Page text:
Jody Soileau and Ken Bordelon of SLEMCO with Patrick Logan, Louise Logan and Peter Stawitz at the chamber’s annual Building Community Conference in Many

Congressman Charles Boustany, Greg Guidry and Myrtis Ashley at the chamber’s luncheon at the Petroleum Club

Lori Lege Fulton and Greg Daigle at Business After Hours at Marley’s downtown

The Cox Choir performs during the grand opening ceremony for the company’s new Acadiana headquarters.
Cox Communications rolled out its new $14-million Acadiana headquarters in style with a recent shindig at its 1906 Eraste Landry Road complex. Word is corporate brass was quite impressed with turnout, estimated at about 800. A central hub for 300 Cox Acadiana employees, the facility houses various operations including a local call center for sales and technical support, customer service, Cox Business and Cox Media. Perhaps more impressive than the size of the 55,000-square-foot complex is the fact that 96 percent of the investment was spent directly with Acadiana businesses — all fixtures, furniture and equipment and professional services including design, engineering and construction. The Lemoine Co. was the general contractor. Even when locals’ bids were higher, the company kept the business here.

A 2006 study by Dr. Anthony J. Greco, professor of economics at UL Lafayette, credited Cox with a $288 million impact on the local economy from its business activity, including $55 million in household earnings above and beyond its own payroll and contract labor expenses. Overall, Cox Acadiana has more than 350 employees with a combined payroll of more than $11 million, excluding benefits.

But back to that event and ribbon — I mean boudin-cutting — ceremony. The Cox Gospel Choir performed, belting out “Oh Happy Day,” Cox’s new campaign theme. Speakers in the program were Jacqui Vines, senior vice president and general manager for Cox Greater Louisiana; Claus Kroeger, senior vice president for Cox’s western region (and Jacqui’s boss); Broussard Mayor Charles Langlinais; Rob Guidry of the Greater Lafayette Chamber of Commerce; and Mary Galyean, representing Boys & Girls Clubs and UL.

Restaurants from across Acadiana were passing out samples, including Crawfish Town (Henderson), Clementine’s (New Iberia), Best Stop (Scott), Fezzo’s (Scott/Crowley), Prejean’s (Carencro), Blue Dog Café (Lafayette), Charlie’s (Franklin) and Daisey Cakes (Rayne). The crowd went through almost 2,000 pounds of crawfish from Stelly’s Boiling Pot in Abbeville, dancing and grooving to the music of Bon V and Keith Frank and the Soileau Zydeco Band.

A number of Cox’s programmers had goodies for those in attendance or sent items for the raffle. Big prizes included a trip for two to Paris from TV5 Monde, 47” TV and a year’s worth of Cox Digital Cable, Dell Computer with a year of Cox High Speed Internet, DVD players, $2,300 advertising schedule on Cox Media and a telescope from Discovery Networks.

The early part of the year is always a busy time for the Greater Lafayette Chamber of Commerce, which gets revved up in January for its annual banquet, held this year on Jan. 17. Then in late February, U.S. Rep. Charles Boustany cleared his schedule to address the board and committee members on current issues affecting Acadiana. Every month the chamber hosts a terrific networking opportunity, Business After Hours, for anyone who wants to attend for a small fee of $2. Marley’s downtown was the venue for February’s Business After Hours.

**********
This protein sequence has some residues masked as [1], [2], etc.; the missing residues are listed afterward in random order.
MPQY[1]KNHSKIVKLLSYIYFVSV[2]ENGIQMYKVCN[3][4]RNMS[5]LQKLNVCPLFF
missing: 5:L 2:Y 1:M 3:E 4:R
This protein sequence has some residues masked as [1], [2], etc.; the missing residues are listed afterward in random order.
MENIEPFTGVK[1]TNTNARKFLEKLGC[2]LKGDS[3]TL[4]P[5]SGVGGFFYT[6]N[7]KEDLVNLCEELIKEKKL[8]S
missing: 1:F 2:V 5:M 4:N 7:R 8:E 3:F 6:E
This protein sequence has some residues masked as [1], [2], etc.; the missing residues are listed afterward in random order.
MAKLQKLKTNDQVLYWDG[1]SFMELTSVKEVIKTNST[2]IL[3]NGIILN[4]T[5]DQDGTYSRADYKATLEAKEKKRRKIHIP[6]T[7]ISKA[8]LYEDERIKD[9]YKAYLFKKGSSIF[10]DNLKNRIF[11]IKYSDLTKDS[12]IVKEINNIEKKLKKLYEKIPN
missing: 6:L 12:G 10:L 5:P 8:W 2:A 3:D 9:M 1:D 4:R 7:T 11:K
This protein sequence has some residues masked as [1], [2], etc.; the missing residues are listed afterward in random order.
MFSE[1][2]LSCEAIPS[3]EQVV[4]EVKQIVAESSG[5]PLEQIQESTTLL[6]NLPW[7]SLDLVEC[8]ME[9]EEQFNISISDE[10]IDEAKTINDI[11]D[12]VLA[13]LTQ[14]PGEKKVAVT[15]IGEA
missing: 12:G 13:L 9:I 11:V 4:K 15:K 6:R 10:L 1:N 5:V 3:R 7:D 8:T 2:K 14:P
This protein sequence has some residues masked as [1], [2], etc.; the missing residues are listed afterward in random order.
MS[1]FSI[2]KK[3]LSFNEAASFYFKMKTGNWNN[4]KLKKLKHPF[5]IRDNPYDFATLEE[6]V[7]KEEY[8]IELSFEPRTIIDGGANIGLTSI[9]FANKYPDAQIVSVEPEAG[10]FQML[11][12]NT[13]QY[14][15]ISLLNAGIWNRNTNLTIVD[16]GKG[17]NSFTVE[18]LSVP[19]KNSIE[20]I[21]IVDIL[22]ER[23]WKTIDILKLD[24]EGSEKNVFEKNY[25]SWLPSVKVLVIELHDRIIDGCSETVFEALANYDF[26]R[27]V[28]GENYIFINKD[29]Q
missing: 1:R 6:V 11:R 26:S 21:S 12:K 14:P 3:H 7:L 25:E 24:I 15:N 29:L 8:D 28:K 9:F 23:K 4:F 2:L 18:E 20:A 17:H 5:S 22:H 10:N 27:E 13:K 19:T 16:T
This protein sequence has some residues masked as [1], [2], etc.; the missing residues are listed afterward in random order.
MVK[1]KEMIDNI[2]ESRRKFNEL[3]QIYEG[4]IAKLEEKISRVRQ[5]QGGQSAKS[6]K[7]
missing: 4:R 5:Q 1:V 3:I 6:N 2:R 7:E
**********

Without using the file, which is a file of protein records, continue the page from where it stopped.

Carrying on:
One of the chamber’s most important early-year events, however, is the Building Community Conference. An overflow crowd not only endorsed the chamber’s strategic plan but also committed to turn the vision into a reality during the conference, held March 7-9. Attendees included Realtors, bankers, engineers, and retailers as well as government officials and other community leaders. Leadership Lafayette Class XXI also participated. The agenda targeted two primary strategic initiatives: workforce development and transportation funding. Jan Brobst, chancellor of the Southwest Louisiana Community College, addressed a general assembly and spoke with pride of the burgeoning enrollment at her school. “We are providing the two-year curriculum that employers are calling for,” said Brobst. “The workforce needed today in this region does not require a four-year college degree.” The goals conference was also attended by state Rep. Don Trahan, state Sen. Mike Michot, Lafayette City-Parish Councilmen Purvis Morrison and Keith Patin and City-Parish President Joey Durel, all of whom addressed the membership. For the past several years, the conference has been held at the Cypress Bend Golf Resort and Conference Center in Many. SLEMCO was this year’s presenting sponsor.


Cox Greater Louisiana Senior Vice President/General Manager Jacqui Vines addresses the crowd; seated from left are Mary Galyean, UL Lafayette Alumni Association president and Boys & Girls Clubs of Acadiana immediate past president; Rob Guidry, president and CEO of the Greater Lafayette Chamber of Commerce; Broussard Mayor Charles Langlinais; Claus Kroeger, senior vice president for Cox Communications’ western operations.

The crowd gathers in front of the 55,000-square-foot Cox Acadiana headquarters.

Connie Mouton of MidSouth Bank is greeted by TV5 Monde’s Patrice Courtaban as she’s named the winner of a five-day trip for two to Paris.
 

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